New Delhi: Seventh pay commission is likely to ask the government to consider allowing disabled and women central government employees to work from home.
The commission may recommend government to ask Information and Technology department, whether it is possible to have systems in place for monitoring and supervising work being done remotely by disabled and women central government employees .
“Allowing disabled and women central government employees a choice in where and how they work can increase employee loyalty and job satisfaction, and the government needs to apply it for a big win to boost their confidence, which will also give the productivity,” said a pay panel official.
The studies revealed those disabled and women employees who have the option of working outside of the office also reported somewhat lower levels of stress and exhaustion. And studies have suggested that employees tend to get higher performance evaluations.
Allowing employees to work away from a government office means increased opportunities for those women and those persons with disabilities. It can also help the environment, as the employees are able to eliminate lengthy commutes.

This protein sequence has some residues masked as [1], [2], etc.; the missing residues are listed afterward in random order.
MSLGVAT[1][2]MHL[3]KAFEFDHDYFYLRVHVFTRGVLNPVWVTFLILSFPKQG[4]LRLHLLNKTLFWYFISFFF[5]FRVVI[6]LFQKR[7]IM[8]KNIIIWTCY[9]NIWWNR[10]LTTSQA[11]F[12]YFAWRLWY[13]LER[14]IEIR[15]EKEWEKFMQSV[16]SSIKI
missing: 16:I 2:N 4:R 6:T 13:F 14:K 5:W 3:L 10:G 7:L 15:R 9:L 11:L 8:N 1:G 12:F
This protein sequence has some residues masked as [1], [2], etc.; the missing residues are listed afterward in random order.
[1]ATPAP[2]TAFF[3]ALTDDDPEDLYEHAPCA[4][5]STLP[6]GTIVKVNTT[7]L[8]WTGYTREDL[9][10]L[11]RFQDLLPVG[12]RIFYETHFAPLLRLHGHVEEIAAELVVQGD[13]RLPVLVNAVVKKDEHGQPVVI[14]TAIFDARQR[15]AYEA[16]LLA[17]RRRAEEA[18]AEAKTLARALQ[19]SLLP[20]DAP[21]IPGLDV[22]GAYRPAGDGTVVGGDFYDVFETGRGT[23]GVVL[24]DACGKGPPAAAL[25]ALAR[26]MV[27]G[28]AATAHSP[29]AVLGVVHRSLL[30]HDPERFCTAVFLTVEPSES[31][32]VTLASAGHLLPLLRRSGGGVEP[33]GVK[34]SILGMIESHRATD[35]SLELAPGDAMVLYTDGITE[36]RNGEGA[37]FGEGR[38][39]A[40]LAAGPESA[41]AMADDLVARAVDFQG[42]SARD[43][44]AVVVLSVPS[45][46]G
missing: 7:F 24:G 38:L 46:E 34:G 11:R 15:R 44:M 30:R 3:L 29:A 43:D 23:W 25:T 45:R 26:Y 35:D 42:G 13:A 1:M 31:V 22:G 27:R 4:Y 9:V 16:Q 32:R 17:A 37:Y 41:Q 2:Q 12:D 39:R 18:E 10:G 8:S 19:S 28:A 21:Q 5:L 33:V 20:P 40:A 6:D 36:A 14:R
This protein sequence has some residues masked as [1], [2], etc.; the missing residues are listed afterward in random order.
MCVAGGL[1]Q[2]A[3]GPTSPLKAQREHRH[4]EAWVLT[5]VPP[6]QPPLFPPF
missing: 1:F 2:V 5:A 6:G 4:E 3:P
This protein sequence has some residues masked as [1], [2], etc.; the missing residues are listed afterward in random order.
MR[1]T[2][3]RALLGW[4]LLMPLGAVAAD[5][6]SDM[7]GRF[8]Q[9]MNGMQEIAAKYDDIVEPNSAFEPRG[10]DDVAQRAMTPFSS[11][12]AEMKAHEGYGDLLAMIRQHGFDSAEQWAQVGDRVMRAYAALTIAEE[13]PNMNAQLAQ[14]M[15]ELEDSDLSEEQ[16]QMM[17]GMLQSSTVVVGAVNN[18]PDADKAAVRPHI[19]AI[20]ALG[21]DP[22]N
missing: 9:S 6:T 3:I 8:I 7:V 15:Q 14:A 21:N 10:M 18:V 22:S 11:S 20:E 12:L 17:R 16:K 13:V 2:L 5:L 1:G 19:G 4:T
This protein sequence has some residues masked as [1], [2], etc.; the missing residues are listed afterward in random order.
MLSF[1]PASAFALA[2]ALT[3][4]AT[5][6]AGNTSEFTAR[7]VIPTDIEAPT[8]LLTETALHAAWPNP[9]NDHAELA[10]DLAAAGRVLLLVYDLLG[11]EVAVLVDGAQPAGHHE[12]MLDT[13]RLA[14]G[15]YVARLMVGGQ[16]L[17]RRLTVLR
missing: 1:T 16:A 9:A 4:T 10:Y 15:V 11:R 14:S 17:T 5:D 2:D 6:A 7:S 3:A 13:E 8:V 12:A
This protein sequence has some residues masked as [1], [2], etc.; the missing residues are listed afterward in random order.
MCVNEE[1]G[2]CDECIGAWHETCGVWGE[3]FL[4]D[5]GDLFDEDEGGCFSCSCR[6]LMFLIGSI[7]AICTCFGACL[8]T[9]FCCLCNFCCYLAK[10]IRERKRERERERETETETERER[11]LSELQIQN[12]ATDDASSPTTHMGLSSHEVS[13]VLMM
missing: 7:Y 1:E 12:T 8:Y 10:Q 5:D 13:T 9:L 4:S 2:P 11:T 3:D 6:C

The work from home filtered into jobs that have little to no stress and minimal travel.
At present, the strength of disabled employees in the total workforce of the central government is 9,339, which constitutes 0.3 per cent of the total staff strength of 29.59 lakh, according to an RTI reply to The Indian Express from the Department of Personnel and Training (DoPT).
Women employment under central government has been estimated to the tune of 3.37 lakh, which is 10.93 percent of the total regular central government employment, according to census of central government employees as on March 31, 2011.
“We are looking at whether it is technologically possible to allow disabled and women employees for working from home,” said the official.
“A need was felt to provide work from home facility to persons with disabilities and women to enable them to effectively discharge their duties.,” he added.
The government constitutes the Pay Commission almost every 10 years to revise the pay scale of its employees and often states also implement the panel’s recommendations after some modifications.
Headed by Justice Ashok Kumar Mathur, the four-member Commission was appointed in February 2014 and the commission will hand over its recommendations to government within December 31, 2015.
As part of the exercise, the current Pay Commission holds discussions with various stakeholders, including organisations, federations, groups representing civil employees as well as defence services.
The Sixth Pay Commission was implemented with effect from January 1, 2006, the fifth from January 1, 1996 and the fourth from January 1, 1986. The Seventh Pay Commission will be implemented with effect from January 1, 2016.